The use of fuel cells offers great potential for CO2-neutral propulsion of commercial vehicles. However, this usage scenario means enormous stresses for the fuel cells used. Four Fraunhofer institutes therefore want to develop new methods to determine the reliability and safety of fuel cell stacks and to support the development of specific applications for commercial vehicles. As an associated partner, Fraunhofer IWMS contributes its expertise in the field of non-destructive testing.
The mobility revolution is also in full swing in the commercial vehicle sector. For heavy commercial vehicles in particular, electromobility with pure battery drive is not always the most suitable solution. Drive with electrical energy from hydrogen fuel cells can be an attractive alternative here. In this variant, commercial vehicles refuel with hydrogen, which is then converted by the fuel cell into electricity that powers the engine.
In order to provide the required power, several fuel cells are combined in a stack. In mobile applications, these stacks are exposed to high loads. These include highly complex, multi-physical (mechanical, thermal and electrical) and chemical stresses. Added to this, when used in commercial vehicles, are the special requirements in terms of life and operating time: modern trucks cover up to two million kilometers in their life cycle. In 2014, their average mileage was 23,891 kilometers - 76 percent more than that of cars.
How these special loads, for example from vibrations and pollutants, affect the behavior of fuel cell stacks is still largely unknown. In the project "Evaluation and Design of System Reliability of Fuel Cell Stacks under Multi-Physical-Chemical Stress in Commercial Vehicles - multiPEM", new methods for analysis, evaluation and testing are therefore being developed to enable the required reliability, safety and service life and to support cost- and time-efficient development of fuel cell stacks for commercial vehicles.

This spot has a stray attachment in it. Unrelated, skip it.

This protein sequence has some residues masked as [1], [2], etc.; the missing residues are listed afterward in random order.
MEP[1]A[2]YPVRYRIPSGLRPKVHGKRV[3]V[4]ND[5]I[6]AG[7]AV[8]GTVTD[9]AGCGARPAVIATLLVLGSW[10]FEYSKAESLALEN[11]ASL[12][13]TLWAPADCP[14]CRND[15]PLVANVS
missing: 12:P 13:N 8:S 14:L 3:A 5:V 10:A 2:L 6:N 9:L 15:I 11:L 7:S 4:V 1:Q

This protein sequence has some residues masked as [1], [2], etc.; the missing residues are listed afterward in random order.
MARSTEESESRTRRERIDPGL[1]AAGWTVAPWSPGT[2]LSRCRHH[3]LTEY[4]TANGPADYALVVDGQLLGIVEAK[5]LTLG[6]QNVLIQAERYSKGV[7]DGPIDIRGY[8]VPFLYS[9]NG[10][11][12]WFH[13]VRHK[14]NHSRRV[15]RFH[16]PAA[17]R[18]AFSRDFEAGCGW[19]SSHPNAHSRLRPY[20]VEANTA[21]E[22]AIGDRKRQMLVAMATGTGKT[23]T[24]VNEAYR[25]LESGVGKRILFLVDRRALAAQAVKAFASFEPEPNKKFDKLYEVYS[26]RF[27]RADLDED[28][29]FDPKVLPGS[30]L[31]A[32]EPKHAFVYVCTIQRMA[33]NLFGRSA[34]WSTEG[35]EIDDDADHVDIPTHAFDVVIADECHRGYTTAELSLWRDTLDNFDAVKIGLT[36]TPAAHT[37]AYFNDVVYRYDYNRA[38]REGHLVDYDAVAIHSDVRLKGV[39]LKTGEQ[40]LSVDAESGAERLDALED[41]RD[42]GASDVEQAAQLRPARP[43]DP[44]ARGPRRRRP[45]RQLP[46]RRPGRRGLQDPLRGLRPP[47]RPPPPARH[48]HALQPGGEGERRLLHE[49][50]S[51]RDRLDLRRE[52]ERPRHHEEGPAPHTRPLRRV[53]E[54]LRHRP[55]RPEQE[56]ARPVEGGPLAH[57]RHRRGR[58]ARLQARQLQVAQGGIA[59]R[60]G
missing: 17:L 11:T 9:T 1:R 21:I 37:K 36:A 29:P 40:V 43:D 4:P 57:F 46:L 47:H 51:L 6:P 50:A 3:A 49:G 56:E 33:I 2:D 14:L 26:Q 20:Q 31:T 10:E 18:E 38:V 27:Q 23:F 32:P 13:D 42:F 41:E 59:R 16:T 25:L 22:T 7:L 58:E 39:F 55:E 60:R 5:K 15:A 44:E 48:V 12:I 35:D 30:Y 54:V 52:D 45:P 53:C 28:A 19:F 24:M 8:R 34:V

The consortium, led by the Fraunhofer Institute for Structural Durability and System Reliability LBF in Darmstadt, is looking for the first time at the effects of the various stresses at the stack level, which differs considerably from the stresses at the level of the materials or individual cells used. From this, the scientists derive suitable methods, for example, to detect critical defects, to understand aging and wear processes, and to be able to characterize the materials and components used within a stack.
The Fraunhofer IMWS contributes its expertise in non-destructive condition assessment, including by means of innovative magnetic field measurements. "In addition, we will verify the changes detected by our defect diagnostics, drawing on a wide range of methods for examining the microstructure," says Kerstin Witte-Bodnar, who is in charge of the project at Fraunhofer IMWS. "The manufacturers and developers of fuel cells, fuel cell modules and fuel cell systems can benefit from the new testing methods that we want to develop as a consortium, as can developers and system suppliers for test stands. In this way, we are helping to make green mobility efficient and safe."